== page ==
The Hole in Our Holiness is a fine book that makes a good argument that all devout Christians should read and inwardly digest. And then, as soon as possible, we should forget about it.

Why should a fine book with a good argument be forgotten as soon as possible? According to Galli it’s because a conscious pursuit of holiness will inevitably lead to despair (since we will continue to sin) or self-righteousness (since any “success” will breed pride). So striving for sanctification leads to sin unless you just don’t think about sanctification in which case you will become holy. Uh huh.

In fairness, Galli acknowledges that there “is some deliberate effort involved” in our call to holiness although he also opines “that a conscious and purposeful pursuit of holiness is about the worst way to go about [becoming holy].” We ought to be aware of the dangers that accompany a pursuit of holiness–despair and/or pride–and I don’t deny that Scripture warns against such traps. But Galli’s requisite prescription for avoiding these self-centered ills amounts to throwing out the baby with the bath water except that in this case we wouldn’t even bother to see the baby cleaned first.

What follows are key statements from Galli’s argument (in bold italics) followed by my thoughts in response:

1) The case for holiness is not hard to make, as the Bible is full of injunctions to that end. Set aside the self-defeating endeavor of admitting that “the Bible is full of injunctions” to holiness while simultaneously dissuading the reader from thinking too much about them. Galli speaks of Ephesians 1:4 and 2:10 as definitive statements on practical holiness in relation to which “every other biblical admonition to holy living seems like mere commentary.” With all due respect, such an approach is too short-sighted. Consider just four other passages:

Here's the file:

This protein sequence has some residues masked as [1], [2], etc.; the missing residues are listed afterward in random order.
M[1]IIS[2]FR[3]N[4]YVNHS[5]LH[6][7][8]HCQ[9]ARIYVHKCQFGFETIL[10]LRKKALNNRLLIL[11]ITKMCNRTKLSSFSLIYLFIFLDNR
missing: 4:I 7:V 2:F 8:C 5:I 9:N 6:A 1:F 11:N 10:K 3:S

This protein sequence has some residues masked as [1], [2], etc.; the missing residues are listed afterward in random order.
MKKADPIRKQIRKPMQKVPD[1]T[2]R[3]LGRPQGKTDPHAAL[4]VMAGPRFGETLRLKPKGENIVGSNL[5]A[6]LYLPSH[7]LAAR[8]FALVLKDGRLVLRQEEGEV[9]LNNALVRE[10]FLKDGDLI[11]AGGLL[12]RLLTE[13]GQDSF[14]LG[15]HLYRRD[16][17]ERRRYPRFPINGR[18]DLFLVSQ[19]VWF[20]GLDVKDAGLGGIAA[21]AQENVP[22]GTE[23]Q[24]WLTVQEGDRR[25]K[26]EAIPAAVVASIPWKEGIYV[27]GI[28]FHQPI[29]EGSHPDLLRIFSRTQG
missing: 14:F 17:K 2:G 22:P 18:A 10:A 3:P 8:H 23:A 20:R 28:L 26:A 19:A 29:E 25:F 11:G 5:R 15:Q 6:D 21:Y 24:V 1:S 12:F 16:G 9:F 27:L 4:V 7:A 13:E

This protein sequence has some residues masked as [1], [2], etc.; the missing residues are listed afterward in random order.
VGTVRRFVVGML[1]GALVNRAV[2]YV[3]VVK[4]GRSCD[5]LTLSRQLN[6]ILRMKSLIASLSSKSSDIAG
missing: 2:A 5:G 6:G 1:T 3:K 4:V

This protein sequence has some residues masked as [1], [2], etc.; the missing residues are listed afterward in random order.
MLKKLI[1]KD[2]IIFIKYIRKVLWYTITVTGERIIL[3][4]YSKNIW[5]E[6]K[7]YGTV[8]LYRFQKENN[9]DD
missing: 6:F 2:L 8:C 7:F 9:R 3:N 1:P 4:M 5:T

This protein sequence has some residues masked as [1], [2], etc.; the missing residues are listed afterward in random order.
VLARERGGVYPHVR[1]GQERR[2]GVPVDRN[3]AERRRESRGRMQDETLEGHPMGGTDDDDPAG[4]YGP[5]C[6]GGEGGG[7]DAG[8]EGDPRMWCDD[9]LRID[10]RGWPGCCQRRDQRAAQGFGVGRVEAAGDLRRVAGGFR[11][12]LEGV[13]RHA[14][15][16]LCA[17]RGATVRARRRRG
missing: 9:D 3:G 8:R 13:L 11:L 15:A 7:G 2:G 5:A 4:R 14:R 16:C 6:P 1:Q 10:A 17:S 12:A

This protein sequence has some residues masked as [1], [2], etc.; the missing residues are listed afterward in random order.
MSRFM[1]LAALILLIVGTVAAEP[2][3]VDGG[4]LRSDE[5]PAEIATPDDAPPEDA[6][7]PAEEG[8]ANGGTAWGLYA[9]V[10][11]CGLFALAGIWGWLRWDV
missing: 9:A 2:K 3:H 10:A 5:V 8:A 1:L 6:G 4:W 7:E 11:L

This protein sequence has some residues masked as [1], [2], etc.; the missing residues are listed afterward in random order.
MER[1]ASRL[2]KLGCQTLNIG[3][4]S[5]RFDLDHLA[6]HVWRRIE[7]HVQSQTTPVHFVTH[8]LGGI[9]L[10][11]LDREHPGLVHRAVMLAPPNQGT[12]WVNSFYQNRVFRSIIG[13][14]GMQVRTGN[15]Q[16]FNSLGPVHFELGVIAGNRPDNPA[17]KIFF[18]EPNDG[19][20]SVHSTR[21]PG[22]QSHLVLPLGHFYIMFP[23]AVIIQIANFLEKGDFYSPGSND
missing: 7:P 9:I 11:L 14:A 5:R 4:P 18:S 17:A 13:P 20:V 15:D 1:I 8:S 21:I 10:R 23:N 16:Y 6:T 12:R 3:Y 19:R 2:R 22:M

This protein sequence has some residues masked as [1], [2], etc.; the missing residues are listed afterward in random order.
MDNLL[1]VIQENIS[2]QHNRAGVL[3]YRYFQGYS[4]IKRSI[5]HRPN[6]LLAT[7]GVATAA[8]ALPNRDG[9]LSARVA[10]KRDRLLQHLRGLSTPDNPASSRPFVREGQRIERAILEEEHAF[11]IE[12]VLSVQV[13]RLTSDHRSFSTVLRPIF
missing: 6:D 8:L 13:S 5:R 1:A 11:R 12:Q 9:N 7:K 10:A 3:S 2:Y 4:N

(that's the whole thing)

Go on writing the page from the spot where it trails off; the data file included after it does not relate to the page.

Matthew 5:48  You therefore must be perfect, as your heavenly Father is perfect.
1 Thessalonians 4:3  For this is the will of God, your sanctification…
Hebrews 12:14  Strive for peace with everyone, and for the holiness without which no one will see the Lord.
1 Peter 1:14-16  As obedient children, do not be conformed to the passions of your former ignorance,  15 but as he who called you is holy, you also be holy in all your conduct,  16 since it is written, “You shall be holy, for I am holy.”

Galli doesn’t even reference such explicit commands. Furthermore, Galli’s  approach glosses over the fact that the Bible communicates the holiness imperative both directly and indirectly. That is, passages which never actually use the word “holiness” or “sanctification” (or their respective cognates) can nevertheless speak to the biblical concept of sanctification. An informal sampling of the New Testament yields such honorable mentions as  Acts 26:20; Rom 6:12-14; 12:1-2; 1Cor 6:20; 2Cor 3:18; 5:9; Gal 5:16ff; Eph 4:17-24; 5:1; Phil 2:12; 3:12ff; Col 1:10; 3:5ff; 1Thess 4:1; 2Thess 2:13; 1Tim 4:7-8; 2Tim 1:9; 2:19, 22; Titus 2:14; Heb 13:21; James 1:21; 2Pet 1:10; 3:11; and 1Jn 3:3.

The point is that Galli’s cursory admission of the biblical call to holiness comes across as self-serving to say the least. I suspect that a more even-handed acknowledgement of the robustness of Scripture’s call would undercut the author’s thesis from the start since the notion that two Ephesian verses adequately represent Scriptures’ expectation of Christian holiness fails to appreciate the full weight of practical holiness as a component of salvation. The biblical injunctions are too many and too varied for us to not think about the pursuit of holiness.